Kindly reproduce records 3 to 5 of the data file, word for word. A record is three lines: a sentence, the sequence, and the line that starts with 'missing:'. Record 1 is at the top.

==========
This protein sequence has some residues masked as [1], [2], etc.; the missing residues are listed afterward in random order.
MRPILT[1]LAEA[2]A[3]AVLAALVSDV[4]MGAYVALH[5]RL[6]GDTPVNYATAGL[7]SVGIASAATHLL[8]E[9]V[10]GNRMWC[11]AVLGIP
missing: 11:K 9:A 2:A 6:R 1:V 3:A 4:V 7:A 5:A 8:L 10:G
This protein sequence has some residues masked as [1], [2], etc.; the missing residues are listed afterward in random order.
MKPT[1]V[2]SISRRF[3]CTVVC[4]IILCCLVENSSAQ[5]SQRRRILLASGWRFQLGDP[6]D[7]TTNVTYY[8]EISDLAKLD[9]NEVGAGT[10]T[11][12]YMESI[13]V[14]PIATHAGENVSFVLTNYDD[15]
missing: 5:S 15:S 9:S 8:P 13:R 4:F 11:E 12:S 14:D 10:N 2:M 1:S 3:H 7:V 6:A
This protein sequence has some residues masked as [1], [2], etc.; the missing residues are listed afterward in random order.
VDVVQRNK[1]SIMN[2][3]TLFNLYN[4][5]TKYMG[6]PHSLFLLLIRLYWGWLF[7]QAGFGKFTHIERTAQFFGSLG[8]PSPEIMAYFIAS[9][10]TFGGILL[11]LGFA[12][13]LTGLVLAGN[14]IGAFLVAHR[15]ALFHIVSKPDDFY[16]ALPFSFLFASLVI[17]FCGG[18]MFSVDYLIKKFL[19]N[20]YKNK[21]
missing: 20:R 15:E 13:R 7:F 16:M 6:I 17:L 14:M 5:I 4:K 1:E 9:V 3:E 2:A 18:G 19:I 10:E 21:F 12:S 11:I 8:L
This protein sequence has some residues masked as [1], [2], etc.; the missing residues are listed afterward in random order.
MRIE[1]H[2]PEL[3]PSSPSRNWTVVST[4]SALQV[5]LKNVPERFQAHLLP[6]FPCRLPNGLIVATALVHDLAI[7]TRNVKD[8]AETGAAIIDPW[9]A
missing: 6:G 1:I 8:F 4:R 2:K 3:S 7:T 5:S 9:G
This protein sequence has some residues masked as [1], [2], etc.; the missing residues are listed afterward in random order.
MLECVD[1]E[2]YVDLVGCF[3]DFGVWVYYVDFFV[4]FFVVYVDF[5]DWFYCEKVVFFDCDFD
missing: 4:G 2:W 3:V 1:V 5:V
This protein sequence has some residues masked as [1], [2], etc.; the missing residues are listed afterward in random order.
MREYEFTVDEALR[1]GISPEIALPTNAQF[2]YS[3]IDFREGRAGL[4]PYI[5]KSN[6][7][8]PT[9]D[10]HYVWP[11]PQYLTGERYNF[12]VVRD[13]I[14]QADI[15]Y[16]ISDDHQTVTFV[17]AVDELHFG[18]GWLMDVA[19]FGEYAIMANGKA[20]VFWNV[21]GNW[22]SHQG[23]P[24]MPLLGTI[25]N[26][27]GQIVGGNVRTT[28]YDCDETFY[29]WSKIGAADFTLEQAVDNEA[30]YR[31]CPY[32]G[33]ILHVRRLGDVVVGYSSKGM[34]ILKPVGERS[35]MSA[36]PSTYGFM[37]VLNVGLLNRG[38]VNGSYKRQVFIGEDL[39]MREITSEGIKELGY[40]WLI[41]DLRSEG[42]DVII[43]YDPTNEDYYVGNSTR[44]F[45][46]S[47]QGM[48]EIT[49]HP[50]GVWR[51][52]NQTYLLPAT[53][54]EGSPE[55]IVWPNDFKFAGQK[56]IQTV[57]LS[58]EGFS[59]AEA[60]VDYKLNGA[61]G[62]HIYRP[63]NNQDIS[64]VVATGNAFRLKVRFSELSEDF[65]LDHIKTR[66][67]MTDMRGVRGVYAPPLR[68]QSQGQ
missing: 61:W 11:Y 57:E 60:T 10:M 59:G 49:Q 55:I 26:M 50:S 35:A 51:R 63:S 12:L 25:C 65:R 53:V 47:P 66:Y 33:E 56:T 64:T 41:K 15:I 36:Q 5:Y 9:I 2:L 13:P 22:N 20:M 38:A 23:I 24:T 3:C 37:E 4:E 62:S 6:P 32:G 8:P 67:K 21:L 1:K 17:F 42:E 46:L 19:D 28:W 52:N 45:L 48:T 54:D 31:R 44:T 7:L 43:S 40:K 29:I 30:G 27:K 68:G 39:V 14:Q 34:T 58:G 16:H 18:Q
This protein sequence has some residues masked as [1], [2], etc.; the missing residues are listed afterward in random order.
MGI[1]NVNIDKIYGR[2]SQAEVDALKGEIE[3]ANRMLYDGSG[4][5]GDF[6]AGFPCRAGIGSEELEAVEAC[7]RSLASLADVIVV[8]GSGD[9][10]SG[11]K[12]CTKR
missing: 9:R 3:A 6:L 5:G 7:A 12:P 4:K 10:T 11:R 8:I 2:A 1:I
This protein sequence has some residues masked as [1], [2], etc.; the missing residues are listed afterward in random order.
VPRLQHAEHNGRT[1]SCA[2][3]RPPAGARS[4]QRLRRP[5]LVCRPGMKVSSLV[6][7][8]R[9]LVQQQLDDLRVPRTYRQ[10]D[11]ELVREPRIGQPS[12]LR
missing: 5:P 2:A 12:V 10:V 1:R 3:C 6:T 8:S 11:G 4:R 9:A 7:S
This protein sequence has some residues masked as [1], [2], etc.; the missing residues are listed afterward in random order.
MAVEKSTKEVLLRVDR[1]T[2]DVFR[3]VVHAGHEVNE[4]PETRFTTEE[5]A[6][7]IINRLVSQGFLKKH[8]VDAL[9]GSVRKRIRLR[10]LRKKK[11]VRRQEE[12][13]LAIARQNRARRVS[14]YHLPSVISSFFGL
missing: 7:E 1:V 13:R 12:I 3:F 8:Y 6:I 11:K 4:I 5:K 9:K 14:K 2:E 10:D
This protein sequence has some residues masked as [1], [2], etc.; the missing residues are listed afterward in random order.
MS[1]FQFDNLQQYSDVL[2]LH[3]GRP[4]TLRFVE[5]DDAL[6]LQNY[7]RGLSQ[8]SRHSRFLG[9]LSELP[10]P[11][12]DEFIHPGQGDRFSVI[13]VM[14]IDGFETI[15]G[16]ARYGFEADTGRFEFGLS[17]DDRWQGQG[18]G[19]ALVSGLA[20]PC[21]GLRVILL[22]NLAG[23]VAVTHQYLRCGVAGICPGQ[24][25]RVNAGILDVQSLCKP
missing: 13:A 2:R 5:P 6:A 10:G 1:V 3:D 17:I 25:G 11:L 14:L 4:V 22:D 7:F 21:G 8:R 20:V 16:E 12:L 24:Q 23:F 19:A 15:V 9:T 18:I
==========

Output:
This protein sequence has some residues masked as [1], [2], etc.; the missing residues are listed afterward in random order.
VDVVQRNK[1]SIMN[2][3]TLFNLYN[4][5]TKYMG[6]PHSLFLLLIRLYWGWLF[7]QAGFGKFTHIERTAQFFGSLG[8]PSPEIMAYFIAS[9][10]TFGGILL[11]LGFA[12][13]LTGLVLAGN[14]IGAFLVAHR[15]ALFHIVSKPDDFY[16]ALPFSFLFASLVI[17]FCGG[18]MFSVDYLIKKFL[19]N[20]YKNK[21]
missing: 20:R 15:E 13:R 7:F 16:M 6:I 17:L 14:M 5:I 4:K 1:E 9:V 3:E 2:A 18:G 19:I 10:E 21:F 12:S 11:I 8:L
This protein sequence has some residues masked as [1], [2], etc.; the missing residues are listed afterward in random order.
MRIE[1]H[2]PEL[3]PSSPSRNWTVVST[4]SALQV[5]LKNVPERFQAHLLP[6]FPCRLPNGLIVATALVHDLAI[7]TRNVKD[8]AETGAAIIDPW[9]A
missing: 6:G 1:I 8:F 4:R 2:K 3:S 7:T 5:S 9:G
This protein sequence has some residues masked as [1], [2], etc.; the missing residues are listed afterward in random order.
MLECVD[1]E[2]YVDLVGCF[3]DFGVWVYYVDFFV[4]FFVVYVDF[5]DWFYCEKVVFFDCDFD
missing: 4:G 2:W 3:V 1:V 5:V